• He was very fortunate to have excellent professors that shaped the way he thought and did research.
  • Afew names: the teacher of Newtonian physics (Phys01, Phys02) and Newtonian Mechanics (ΚΜ1), Nikolaos Kylafis. He was tought Calculus by the very stimulating Taxiarchis Papakostas. He was introduced to the lovely field of Linear Algebra and to Probability theory by Iossif Papadakis.
  • He had been taught dimensional analysis by the legendary Eleftherios Economou. Ordinary Differential Equations by Elias Kyritsis. Sat on two graduate Physics classes during his last year of studies (Quantum Many Body Theory and Analytic Mechanics) that were given by Gregory Psaltakis. He had shown him the beauty and unity of mathematical physics, something that left him an everlasting impression.
  • He was taught Physics experiments with Christos Chaldoupis and Dimitris Charalambidis. Was introduced to computational physics (using Fortran 77) first by Christos Chaldoupis mentioned earlier and then by Xenophon Zotos. The second one made his experiences with Fortran77 bearable and pleasant. The first one showed him that he was surely not fond of experimental physics, but that he enjoyed writing reports on the results of the experiments and doing the analysis, and lastly also introduced him (unsuccessfully) to the DISLIN Fortran graph library. It was something like matplotlib, but for Fortran.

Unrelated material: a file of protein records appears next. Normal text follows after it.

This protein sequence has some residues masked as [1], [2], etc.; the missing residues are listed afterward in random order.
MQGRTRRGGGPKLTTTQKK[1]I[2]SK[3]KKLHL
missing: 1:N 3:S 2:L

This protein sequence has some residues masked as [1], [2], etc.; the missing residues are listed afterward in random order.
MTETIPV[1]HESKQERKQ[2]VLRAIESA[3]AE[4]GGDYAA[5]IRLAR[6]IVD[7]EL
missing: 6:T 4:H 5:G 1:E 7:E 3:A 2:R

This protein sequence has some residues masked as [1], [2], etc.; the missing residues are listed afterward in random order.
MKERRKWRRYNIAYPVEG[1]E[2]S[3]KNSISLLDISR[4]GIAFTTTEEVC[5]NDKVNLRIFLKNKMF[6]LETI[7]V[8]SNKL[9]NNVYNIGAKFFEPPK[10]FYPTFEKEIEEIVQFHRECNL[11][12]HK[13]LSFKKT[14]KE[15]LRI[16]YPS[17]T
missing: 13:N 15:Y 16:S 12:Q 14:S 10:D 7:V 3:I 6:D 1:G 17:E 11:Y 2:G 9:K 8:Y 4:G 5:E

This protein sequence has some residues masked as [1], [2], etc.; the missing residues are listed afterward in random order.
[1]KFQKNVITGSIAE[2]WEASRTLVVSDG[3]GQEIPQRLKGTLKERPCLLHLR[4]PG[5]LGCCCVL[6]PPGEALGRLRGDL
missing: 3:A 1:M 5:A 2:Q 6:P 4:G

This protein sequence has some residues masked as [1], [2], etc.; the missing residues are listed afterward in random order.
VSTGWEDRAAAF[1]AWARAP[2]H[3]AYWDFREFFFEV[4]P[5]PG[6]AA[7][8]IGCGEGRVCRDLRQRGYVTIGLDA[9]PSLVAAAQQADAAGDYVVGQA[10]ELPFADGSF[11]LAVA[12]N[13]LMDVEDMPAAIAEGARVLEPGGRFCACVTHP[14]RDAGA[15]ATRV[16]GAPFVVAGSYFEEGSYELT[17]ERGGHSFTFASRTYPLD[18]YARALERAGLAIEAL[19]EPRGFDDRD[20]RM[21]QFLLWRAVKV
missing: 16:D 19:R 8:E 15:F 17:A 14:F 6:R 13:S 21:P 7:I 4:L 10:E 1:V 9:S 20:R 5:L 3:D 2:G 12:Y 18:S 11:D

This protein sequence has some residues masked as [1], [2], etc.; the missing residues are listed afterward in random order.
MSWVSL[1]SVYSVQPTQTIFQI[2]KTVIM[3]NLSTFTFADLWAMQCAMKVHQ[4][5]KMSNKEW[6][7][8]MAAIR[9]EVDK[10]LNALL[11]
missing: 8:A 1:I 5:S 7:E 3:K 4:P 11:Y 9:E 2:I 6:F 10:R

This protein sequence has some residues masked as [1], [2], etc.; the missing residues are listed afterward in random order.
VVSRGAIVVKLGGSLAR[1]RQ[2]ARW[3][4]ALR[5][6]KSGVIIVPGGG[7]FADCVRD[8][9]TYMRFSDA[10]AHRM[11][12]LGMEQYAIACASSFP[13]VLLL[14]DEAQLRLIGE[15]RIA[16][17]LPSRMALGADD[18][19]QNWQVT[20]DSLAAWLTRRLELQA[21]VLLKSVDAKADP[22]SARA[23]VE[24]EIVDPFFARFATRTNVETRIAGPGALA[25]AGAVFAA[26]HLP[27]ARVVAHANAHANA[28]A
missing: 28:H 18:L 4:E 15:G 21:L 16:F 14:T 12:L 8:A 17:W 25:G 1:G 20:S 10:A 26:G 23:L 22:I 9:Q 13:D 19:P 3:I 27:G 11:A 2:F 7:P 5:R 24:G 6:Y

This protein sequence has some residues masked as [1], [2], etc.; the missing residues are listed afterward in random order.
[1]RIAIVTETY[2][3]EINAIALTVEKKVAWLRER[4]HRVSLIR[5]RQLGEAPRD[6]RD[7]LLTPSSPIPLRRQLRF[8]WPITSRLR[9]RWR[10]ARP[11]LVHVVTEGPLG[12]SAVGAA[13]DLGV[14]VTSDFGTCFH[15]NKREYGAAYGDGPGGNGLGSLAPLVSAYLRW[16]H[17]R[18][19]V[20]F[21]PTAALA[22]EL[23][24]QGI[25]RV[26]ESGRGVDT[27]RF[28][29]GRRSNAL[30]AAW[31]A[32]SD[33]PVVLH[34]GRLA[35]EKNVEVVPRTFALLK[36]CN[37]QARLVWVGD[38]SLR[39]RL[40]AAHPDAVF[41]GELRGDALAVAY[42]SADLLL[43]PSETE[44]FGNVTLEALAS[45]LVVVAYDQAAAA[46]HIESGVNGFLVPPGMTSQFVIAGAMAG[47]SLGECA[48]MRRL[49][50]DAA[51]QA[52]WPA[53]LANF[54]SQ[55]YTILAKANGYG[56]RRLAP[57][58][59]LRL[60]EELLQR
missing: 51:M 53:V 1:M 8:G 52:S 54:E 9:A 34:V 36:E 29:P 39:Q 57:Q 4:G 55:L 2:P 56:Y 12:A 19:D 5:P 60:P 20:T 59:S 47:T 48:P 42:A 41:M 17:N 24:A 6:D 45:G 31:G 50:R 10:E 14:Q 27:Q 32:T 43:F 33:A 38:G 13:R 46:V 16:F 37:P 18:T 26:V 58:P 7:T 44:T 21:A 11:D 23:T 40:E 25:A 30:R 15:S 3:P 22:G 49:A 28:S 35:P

• On Sept. of 2011 hebgot accepted at the University of Edinburgh in the school of Mathematics to read Operations Research at a graduate level. Finished with a PgCert on 2012. Much thanks to Julian Hall that helped as much as possible, then and later.


  • In his graduate studies at the Mathematics department pretty much was the place where he became the closest he could become to a mathematician. Kosmas Iordanidis introduced him to a facet of Numerics that he'd never seen before, from the book of Demidovich. Panagiotis Alevizos introduced him to Computational Geometry from Preparatas' and Shamos' pretty difficult to digest book. Thankfully Shamos' PhD thesis was an excellent read, and after creating a group study to pass this class and with the help of his good friend and pretty bright young mathematician, TaiPanagiotis G., he managed to pass the class the 3rd and last time just before he got kicked out from the program.Theodoula Grapsa introduced him to Interval Analysis and Numerical Optimization. Omiros Raggos introduced him to Mathematical Logic and Prolog, and also gave him the opportunity to learn C++ by teachin during the computer labs sessions the undergraduate students of the department to the practical aspects of the language, the GNU/Linux console, the g++ compiler etc. To keep track of the labs and to share useful material with the students, he'd created a website. Surprisingly enough, the website is still live.



  • Most Greek friends call him Μιχάλη and most non Greek friends call him Mike.